Posted on: January 31, 2013
Kirloskar Institute of Advanced Management Studies’ Librarian Danappa Pattar is earning accolades following the publication of a paper he co-authored in an international journal, the “Journal of Agriculture and Food Information”, published by Taylor and Francis. Titled “Information Literacy Among the Rural Community in an Economically Backward Region of Karnataka State, India” the paper highlights communication problems hindering agricultural productivity and holding back rural people from escaping poverty.
In an interview following the publication, he expanded on various points raised; noting that many rural people do not know about plans introduced by the state or central government, as there is a communication gap between them and agriculture officers. He believes this is because officers are not visiting the villages physically and interacting with the rural communities. “NGOs, political leaders and Gram Panchayat officers should work hard together to implement the government programmes properly and they have to train the rural communities,” he said. “Officers should visit the agriculture communities, build relationships and advise rural people, instead of simply advertising on TV and radio. Political leaders should show interest in helping the rural communities, instead of only visiting at election time.”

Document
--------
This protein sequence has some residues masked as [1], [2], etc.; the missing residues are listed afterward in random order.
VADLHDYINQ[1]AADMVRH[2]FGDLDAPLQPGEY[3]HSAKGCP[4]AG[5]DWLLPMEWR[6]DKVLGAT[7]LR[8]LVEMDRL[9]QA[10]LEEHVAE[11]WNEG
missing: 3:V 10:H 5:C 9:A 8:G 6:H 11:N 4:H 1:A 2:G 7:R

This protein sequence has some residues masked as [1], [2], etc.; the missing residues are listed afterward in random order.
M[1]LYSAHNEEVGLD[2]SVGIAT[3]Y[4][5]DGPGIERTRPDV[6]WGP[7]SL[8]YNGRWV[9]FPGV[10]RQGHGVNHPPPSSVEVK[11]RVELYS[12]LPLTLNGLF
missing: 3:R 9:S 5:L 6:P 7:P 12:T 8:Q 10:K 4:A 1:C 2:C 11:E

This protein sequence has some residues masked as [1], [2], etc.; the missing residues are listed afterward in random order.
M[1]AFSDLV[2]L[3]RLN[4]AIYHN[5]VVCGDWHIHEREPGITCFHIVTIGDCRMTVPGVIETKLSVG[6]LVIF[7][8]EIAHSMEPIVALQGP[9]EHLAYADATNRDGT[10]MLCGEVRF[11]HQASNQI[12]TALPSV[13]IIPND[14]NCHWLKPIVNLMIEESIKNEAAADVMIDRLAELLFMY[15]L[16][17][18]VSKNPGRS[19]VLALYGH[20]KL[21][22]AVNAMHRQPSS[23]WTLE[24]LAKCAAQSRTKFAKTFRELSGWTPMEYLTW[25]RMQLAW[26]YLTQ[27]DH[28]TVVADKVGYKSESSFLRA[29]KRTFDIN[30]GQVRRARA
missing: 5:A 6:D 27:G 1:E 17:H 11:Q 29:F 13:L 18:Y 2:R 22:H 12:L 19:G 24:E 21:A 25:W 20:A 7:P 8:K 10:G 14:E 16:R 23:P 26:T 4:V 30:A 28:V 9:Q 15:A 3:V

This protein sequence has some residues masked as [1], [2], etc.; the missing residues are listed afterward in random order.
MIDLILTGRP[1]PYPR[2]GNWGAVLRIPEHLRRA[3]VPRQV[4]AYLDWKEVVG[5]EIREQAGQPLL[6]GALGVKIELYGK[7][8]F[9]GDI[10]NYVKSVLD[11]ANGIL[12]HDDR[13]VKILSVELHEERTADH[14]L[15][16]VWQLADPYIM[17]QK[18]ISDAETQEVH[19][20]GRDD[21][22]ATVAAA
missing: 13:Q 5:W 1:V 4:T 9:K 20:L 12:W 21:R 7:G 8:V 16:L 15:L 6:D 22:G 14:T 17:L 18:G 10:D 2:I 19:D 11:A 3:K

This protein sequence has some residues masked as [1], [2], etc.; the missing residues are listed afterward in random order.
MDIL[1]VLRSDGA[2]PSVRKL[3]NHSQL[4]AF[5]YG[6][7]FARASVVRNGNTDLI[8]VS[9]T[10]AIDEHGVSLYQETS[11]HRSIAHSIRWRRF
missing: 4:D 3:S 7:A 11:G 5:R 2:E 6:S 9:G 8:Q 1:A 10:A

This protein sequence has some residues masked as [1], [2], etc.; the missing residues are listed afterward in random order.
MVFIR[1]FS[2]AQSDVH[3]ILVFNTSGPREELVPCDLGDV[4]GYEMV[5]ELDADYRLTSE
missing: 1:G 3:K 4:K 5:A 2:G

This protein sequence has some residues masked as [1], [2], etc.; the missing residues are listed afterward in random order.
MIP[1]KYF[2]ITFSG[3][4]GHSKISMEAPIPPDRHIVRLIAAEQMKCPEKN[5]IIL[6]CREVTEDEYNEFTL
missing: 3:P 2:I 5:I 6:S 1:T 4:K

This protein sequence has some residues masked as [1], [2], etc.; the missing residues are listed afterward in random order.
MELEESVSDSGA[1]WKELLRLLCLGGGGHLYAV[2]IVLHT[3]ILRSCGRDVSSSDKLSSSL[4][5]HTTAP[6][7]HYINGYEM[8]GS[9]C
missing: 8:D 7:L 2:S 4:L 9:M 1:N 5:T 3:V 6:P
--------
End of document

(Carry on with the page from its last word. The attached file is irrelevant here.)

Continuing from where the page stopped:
Mr. Pattar believes that the government should establish and strengthen extension training centers, develop rural infrastructure for transporting agricultural products to the nearby cities, organise training courses and workshops for rural communities, and upgrade libraries so that they include a good collection of books, journals and newspapers. In turn, libraries should ensure that they fulfill their role in rural communities by subscribing to agriculture journals, books and textbooks for the rural students and providing free internet facilities.
Further steps the government could take to boost literacy among rural people would be to raise public awareness of the importance of oral and written language in all its forms; foster an enjoyment of reading among children and young people, and cultivate and sustain a quality teacher workforce within a framework of strong school leadership. He also believes that there is a need to raise public awareness of the role the family, community, education system, libraries and other bodies can play in promoting successful literacy.
Educated rural youth also could also play a role, he said, by serving as “information gatekeepers” in villages.
“The youth have the ability to learn, so they can easily understand new technologies,” he said. “The youngsters who are literate can acquire the required information by reading newspapers, journals, books and other resources. They can serve as information gatekeepers in villages by helping rural communities and farmers. Many unemployed youths in villages are migrating to cities to search for jobs. Instead, they can start cottage or small-scale industries and organise co-operative farming in the rural areas by utilising the government plans and obtaining financial help from banks.”
Now in his fourth year at KIAMS, Pattar said he is proud to be working at the institute and is grateful for the inspiration and support from his friends and colleagues there.
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